God Beats Up on People Who Ask Useless Questions (Luther)
Prolegomena to any Future Eschatology
That may Represent Itself as Humanly Acceptable (Berger)
An interpretive paraphrase of some propositions of religion from a reading of:
Peter L. Berger
Questions of Faith: A Skeptical Affirmation of Christianity
(Blackwell Publishing, 2004)
1. Religion is supposed to be necessary as the basis for morality. No thanks! With admirable exceptions here and there, religions over the centuries have not been famous for their moral excellence. Religion has been shown as not necessary for morality because moral judgment is grounded not in the imperative mode (do this, do that) but in the indicative mode (see this, look at that) [p. 164]. Morality is perceptual. The historical record shows that some of the greatest religious figures engaged in really dubious behavior (Luther the anti-semite), some were downright monstrous (Medici Popes) - while agnostics and atheists have been morally admirable. There are atheist saints.
2. Religion demands submission to God's will, even in the face of the innocent suffering of children. No thanks. This is not humanly acceptable. I submit to God who does not will the death of innocent children.
3. Religion may seek to console us all by saying that eventually we will be absorbed into some ocean of cosmic divinity (i.e., the mythic matrix). No thanks. To absorb those who suffer into an ultimate reality in which all individuality, uniqueness, and the irreplaceableness of persons, and the infinite preciousness of children, is lost is but another version of death.
4. Religion offers certainty in scriptures, spiritual experiences, and in institutions from the chaos of life. No thanks to the certitude purveyors and certainty wallahs. Scripture is inspiring, but not inerrant, religious experience of the holy spirit has been found to be inducible by social manipulation, and totalistic religious institutions can be replaced by totalistic secular institutions (e.g., big tent politics).
5. Religion provides powerful symbols for the exigencies of human existence. No thanks. To be sure, it does, but there are other (competitive) sources for such symbols.
6. High religion says man is saved, not by works, but by God's grace and forgiveness. No thanks. Some notion of damnation is necessary if one affirms the justice of God in the face of evil. Nothing short of damnation will be adequate for the perpetrators of the Holocaust. None of us, and certainly none of the victims, should be urged to forgive them.
7. Both religion and atheism often claims to know the course of history. No thanks. Those who ascribe to the popular eschatology -- rapture, end times -- or who claim to know what the secular course of history is, then proceed to help it along by their own action typically will only add to the endless accumulation of suffering, as seen in the great Marxist experiments.
8. Religionists, particularly of the orthodox and neo-orthodox schools of religion, often claim that God has spoken to them directly, or through scriptures, God has spoken to them directly. No thanks. Most of us may be considered the metaphysically underprivileged, as it were, and must acknowledge that God has not spoken to us in such a direct manner. His address to us, if that is what it is, comes to us in a much more mediated manner. It is always mediated. It is mediated through this or that experience, and most importantly it is mediated through encounters with the scriptures and with the institution that transmits the tradition. To proceed as if one had spoken to God directly is to base one's existence on a lie. It seems plausible to propose that, if God exists, He would not want us to lie.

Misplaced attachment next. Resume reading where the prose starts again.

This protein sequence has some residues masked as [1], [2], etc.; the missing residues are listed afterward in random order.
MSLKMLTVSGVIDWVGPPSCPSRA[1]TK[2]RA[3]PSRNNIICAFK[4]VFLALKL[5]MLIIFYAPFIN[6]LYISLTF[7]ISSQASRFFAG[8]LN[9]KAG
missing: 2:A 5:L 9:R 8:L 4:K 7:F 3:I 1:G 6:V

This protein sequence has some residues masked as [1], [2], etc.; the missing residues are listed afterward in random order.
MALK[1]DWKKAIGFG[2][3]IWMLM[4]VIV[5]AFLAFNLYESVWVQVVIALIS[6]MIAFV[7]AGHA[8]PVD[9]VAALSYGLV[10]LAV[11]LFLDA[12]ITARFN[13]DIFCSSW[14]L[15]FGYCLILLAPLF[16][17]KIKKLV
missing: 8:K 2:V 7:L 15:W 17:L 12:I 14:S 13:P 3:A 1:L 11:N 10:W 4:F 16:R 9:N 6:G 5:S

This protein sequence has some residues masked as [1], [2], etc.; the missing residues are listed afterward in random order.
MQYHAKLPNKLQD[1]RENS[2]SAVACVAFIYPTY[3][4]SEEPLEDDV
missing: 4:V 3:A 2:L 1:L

9. Religion must say no to every freedom-denying scientism or any Buddhist understanding that all reality is non-self (an-atta) denies the existence of the autonomous self, because that is a denial of freedom. In the perspective of the Biblical faith the self is not an illusion, neither is the empirical world, because both are creations of God. It is possible to affirm this faith in a threefold no to the Buddha's Three Universal Truths: All reality is not impermanence, because at its heart is the God who is the plenitude of being in time and eternity. All reality is not suffering because God's creation is ultimately good and because God is acting to redeem (repair) those parts of creation, especially humanity, where this goodness has been disturbed. And all reality is not non-self, because the self is the image of God, not because it is itself divine but because it exists by virtue of God's address.
10. The collection of Jesus' sayings constituting what we know as the Sermon on the Mount forms the moral and ethical basis for the organization of society. No thanks! Any human society that would organize itself on the basis of the Sermon's unrealistic demands would promptly lapse into chaos. For goodness to result we must get our hands dirty and we must recognize that most of our actions have unintended consequences. We may desire good ends and employ good means, and nevertheless the results may be unbearably evil. Jesus as a great teacher and exemplar is eminently uninteresting, and we can do well without him.
11. The criteria distinguishing true and untrue religion is asserted mainly by academics and liberal North American Christians as whether a religious tradition induces its adherents to cultivate selfishness and altruism. No thanks! The weakness of this criterion can be seen by transferring it from religion to, say, physics: is one to accept or reject a discovery in physics on the basis of a physicist's moral qualities? Does the theory of relativity depend on Einstein having been a nice man? If religion has anything to do with reality - transcendent reality - then the test of it being true does not depend on the "saintliness" of its representations.